Reconciliation and the Public Service: Seeds for Change
There is an urgent need for reconciliation to address the history of colonialism that generates many challenges for Indigenous communities, from unclean drinking water to overrepresentation of Indigenous people in prison.
The many Indigenous individuals and organizations who generously shared their time, teachings, and experiences with participants reinforced the urgency of reconciliation. The Canada Beyond 150 Reconciliation team benefited from these partners in their learning journey and in the development of its policy proposals.
One particular teaching helped the team to more deeply understand the need for transformational change:
We are always trying to come up with new solutions and policies to fix things and create the change that is needed, but it doesn’t matter how great each new solution is, because it has been planted on a poisoned tree. The roots and trunk of this tree are the colonial, paternalistic, racist structures that are still in place. We keep putting new branches on a poisoned tree, expecting that they will flourish. They won’t. The question then becomes, “how do we plant a new tree?”
The team realized that only a decolonized public service could support the true work of reconciliation. In talking with partners, the team identified three policy themes to begin decolonization.
Official Languages: unofficial barriers
For most, Canada’s linguistic duality is a source of pride. The federal government recognizes official language rights. But according to some Indigenous partners, Canada’s Official Languages policy is a stark reminder of its colonial history and surviving colonial practices. Although the federal government worked diligently to stand English and French on equal footing, it has struck down Indigenous languages and cultures with racist policies and actions.
Wouldn’t it be more appropriate for Indigenous public servants to be exempt from Official Language requirements, and champion their own languages at work? Would it not make sense for public services to be available in the Indigenous languages of regional populations? Shouldn’t technology integrate these languages and associated cultural practices into the everyday operations of the public service?
This kind of change could be transformative. Imagine a public service where greater-than-ever numbers of Indigenous people occupy senior roles; more civil servants self-identify as Indigenous; the rates of promotion are equal for Indigenous and non-Indigenous employees; and more people are aware of colonialism’s devastating effects on Indigenous languages and cultures.
If I had one elevator ride with the Prime Minister, I’d ask him why I have to learn French instead of my own language in order to advance within the public service.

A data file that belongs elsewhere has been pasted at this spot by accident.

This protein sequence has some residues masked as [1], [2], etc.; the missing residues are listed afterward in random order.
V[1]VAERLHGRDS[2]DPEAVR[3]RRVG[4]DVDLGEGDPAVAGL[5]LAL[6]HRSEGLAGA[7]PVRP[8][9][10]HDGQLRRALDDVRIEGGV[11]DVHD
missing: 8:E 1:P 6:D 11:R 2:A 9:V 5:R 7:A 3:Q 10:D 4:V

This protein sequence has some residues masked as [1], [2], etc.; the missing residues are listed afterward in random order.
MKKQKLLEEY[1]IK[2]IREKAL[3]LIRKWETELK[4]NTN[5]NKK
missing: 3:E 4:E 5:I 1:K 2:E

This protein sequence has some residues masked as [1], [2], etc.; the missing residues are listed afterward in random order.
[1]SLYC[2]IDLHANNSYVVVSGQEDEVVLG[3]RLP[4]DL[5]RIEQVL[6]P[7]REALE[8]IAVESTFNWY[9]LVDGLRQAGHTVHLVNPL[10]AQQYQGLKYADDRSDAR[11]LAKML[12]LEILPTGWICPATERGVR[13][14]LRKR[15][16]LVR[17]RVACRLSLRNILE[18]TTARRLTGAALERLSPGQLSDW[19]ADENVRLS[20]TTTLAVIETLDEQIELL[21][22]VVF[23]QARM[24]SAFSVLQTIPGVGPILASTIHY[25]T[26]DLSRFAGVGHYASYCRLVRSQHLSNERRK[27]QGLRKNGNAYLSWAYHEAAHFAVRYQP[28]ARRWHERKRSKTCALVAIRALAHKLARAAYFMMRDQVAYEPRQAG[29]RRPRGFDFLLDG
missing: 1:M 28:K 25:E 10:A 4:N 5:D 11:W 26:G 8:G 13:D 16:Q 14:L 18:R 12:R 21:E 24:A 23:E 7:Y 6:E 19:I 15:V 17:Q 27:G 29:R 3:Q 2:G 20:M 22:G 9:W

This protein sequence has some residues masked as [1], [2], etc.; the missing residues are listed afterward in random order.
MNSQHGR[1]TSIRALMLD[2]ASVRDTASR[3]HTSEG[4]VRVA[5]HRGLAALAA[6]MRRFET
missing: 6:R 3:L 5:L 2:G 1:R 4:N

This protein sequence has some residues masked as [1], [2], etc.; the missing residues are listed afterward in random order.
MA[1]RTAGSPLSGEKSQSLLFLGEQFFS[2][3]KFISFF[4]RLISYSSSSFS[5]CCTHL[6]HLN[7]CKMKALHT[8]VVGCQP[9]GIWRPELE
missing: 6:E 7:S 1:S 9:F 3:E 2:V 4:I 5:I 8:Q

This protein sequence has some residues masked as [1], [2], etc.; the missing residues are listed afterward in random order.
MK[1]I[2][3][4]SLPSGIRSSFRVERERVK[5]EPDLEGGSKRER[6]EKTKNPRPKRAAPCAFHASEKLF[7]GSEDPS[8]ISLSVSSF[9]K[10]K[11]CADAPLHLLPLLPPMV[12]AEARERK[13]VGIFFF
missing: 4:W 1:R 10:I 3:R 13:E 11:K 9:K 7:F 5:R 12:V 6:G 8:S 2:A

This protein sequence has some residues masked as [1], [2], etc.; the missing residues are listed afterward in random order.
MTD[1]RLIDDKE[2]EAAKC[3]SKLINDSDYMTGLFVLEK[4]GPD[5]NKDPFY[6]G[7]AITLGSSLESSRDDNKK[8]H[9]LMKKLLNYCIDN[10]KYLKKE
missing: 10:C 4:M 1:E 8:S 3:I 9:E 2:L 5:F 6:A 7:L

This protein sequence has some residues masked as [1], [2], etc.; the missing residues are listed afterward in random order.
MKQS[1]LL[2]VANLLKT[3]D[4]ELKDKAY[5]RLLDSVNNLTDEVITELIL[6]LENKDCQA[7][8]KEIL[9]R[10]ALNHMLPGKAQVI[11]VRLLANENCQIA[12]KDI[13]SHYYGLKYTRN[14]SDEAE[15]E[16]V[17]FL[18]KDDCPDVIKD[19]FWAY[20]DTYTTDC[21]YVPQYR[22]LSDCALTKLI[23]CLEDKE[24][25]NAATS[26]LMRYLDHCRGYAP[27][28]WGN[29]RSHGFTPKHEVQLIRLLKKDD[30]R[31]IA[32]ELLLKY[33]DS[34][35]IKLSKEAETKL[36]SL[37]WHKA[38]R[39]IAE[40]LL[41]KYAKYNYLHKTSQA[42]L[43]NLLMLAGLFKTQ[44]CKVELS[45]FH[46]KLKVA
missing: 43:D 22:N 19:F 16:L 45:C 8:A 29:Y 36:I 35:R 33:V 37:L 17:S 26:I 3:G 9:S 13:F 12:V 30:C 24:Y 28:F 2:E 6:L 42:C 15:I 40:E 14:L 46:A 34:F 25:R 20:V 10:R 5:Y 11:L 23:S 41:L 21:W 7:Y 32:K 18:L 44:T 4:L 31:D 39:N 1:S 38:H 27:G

Not all knowledge comes from books
Reconciliation is about more than language. We must nurture culture to grow a forest of new ideas and approaches.
If Canada’s public service is to understand, value, and use Indigenous histories, realities and ways of knowing in its operations, it must look past traditional European ways of learning. Indigenous ways of knowing and problem-solving—including oral traditions and sharing circles—can reveal new solutions to policy problems and challenge deeply held conventions.
The federal government could create a centre of learning in partnership with the National Centre for Truth and Reconciliation. The centre could facilitate learning journeys on indigenous issues for public sector employees. Imagine the learning potential for public servants on secondment in Indigenous communities and governments, or who have the freedom to work alongside Indigenous partners as functional experts.
This centre could both promote employment among Indigenous public servants, and become the forum for the public service to measure and report its progress against Call to Action #57 of the Truth and Reconciliation Commission of Canada.
New structure, new relationships
Reconciliation is only possible if we transform the relationships between Indigenous partners and the Government of Canada. Inconsistent funding, ever-changing bureaucrats, insufficient program delivery, and a lack of shared accountability poison these relations.
Solutions are possible. Through co-development, for example, the federal government could explore new ways of building stronger, more productive relations with Indigenous communities. These could be based on holistic and ongoing support to communities and nations, new funding mechanisms that give full authority to Indigenous people, and decentralized decision-making structures that empower Indigenous institutions.
Seeds for a new tree
Reconciliation demands that government stops doing business as usual. To support this work, the public service needs to decolonize. Public servants must come to the table with humility, and acknowledge that solutions lie within Indigenous communities.
The work of reconciliation has only just begun, and will require ongoing partnership and co‑development. But with continued support, the proposals for decolonization of the public service can be seeds of a new tree.
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